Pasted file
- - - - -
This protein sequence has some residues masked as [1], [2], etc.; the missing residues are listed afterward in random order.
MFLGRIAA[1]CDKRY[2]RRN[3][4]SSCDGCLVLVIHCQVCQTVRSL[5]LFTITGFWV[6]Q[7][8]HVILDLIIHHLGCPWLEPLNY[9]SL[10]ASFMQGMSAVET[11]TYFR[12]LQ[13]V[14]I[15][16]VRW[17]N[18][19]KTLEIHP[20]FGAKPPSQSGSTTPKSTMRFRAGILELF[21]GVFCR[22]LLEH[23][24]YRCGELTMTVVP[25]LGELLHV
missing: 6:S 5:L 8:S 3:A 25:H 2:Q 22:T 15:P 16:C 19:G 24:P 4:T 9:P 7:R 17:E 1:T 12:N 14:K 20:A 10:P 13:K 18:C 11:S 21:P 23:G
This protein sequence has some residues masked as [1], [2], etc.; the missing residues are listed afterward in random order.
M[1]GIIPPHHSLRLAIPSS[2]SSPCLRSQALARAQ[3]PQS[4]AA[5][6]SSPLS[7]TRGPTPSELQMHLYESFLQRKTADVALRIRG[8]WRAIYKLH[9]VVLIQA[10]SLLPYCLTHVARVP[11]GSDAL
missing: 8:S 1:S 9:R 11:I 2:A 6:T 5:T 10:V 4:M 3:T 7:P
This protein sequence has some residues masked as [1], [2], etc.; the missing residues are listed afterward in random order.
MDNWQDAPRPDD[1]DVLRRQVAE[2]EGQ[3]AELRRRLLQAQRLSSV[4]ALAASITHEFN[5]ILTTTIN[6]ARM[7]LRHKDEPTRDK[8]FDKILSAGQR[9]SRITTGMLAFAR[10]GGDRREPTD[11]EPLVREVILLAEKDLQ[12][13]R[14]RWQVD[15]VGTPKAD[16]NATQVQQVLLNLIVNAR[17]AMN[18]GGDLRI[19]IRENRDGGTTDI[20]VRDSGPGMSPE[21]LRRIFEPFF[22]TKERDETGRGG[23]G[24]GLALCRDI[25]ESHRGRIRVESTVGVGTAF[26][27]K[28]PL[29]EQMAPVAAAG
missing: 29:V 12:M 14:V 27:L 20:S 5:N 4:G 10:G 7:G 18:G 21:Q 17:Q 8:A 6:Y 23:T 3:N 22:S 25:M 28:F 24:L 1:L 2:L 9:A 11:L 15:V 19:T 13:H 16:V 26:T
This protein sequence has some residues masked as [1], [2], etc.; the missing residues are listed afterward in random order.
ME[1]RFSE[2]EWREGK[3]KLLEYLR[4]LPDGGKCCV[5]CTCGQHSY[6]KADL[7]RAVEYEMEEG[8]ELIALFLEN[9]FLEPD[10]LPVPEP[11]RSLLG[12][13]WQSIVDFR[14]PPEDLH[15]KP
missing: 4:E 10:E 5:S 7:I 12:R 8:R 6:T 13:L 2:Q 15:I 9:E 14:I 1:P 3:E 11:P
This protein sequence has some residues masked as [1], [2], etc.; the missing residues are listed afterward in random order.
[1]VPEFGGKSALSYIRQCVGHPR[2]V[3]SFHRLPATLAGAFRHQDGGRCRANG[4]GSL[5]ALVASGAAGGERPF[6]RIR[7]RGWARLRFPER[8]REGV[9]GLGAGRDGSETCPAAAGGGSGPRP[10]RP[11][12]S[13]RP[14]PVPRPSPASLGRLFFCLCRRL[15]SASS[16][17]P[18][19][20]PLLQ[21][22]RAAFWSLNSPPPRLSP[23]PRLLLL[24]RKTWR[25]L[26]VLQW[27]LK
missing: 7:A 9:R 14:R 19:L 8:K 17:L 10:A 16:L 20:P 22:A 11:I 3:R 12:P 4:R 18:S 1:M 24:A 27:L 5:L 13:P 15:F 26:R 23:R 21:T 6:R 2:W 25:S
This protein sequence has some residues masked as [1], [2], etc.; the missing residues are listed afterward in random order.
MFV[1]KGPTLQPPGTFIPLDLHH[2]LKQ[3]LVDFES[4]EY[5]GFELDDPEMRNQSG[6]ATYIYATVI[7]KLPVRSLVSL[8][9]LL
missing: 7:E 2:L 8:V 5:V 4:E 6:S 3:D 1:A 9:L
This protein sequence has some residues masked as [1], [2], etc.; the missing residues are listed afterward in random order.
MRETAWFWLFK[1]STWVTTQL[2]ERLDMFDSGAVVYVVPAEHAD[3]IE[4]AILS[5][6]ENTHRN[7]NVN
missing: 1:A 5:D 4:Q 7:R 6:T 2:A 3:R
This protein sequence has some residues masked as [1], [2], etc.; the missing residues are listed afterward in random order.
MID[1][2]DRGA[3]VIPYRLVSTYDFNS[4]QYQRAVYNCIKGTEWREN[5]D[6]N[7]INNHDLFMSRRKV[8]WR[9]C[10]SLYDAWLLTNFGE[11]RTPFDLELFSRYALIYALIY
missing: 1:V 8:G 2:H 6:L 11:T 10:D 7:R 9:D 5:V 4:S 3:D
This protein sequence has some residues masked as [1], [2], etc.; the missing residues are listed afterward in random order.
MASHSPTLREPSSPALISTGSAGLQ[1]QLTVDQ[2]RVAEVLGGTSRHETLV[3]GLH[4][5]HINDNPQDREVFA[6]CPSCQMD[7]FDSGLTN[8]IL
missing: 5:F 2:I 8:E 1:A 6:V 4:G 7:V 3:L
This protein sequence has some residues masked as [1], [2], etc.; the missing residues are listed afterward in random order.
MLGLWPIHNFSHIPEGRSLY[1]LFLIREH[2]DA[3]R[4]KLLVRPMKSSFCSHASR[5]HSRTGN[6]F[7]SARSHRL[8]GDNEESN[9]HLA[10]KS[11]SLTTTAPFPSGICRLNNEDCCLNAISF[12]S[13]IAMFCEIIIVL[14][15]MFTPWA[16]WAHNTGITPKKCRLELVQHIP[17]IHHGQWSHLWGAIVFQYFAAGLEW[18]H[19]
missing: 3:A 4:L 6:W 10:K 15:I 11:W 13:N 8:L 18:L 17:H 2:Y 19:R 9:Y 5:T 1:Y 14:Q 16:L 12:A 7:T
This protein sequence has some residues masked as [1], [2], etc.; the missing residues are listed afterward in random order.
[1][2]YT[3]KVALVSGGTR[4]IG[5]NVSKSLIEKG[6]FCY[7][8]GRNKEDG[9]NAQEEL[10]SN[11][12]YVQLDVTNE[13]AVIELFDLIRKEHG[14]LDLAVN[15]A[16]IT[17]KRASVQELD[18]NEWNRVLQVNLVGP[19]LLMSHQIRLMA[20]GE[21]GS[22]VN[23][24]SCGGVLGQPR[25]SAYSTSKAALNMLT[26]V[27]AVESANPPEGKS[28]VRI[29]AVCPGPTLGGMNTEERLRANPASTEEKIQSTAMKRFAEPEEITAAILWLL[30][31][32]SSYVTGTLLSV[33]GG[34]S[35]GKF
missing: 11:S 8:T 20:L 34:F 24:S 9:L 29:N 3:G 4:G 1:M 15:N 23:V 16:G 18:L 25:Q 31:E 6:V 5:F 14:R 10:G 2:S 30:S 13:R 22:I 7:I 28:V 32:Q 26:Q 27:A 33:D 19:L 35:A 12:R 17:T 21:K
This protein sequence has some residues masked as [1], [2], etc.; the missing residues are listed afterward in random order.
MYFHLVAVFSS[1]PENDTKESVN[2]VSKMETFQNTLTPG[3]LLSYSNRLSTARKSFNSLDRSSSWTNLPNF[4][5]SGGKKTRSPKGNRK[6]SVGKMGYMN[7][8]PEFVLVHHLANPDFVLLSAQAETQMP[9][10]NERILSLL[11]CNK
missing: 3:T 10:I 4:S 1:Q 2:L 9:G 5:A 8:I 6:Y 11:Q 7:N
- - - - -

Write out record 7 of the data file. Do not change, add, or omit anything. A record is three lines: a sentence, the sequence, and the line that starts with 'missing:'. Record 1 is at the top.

This protein sequence has some residues masked as [1], [2], etc.; the missing residues are listed afterward in random order.
MRETAWFWLFK[1]STWVTTQL[2]ERLDMFDSGAVVYVVPAEHAD[3]IE[4]AILS[5][6]ENTHRN[7]NVN
missing: 1:A 5:D 4:Q 7:R 6:T 2:A 3:R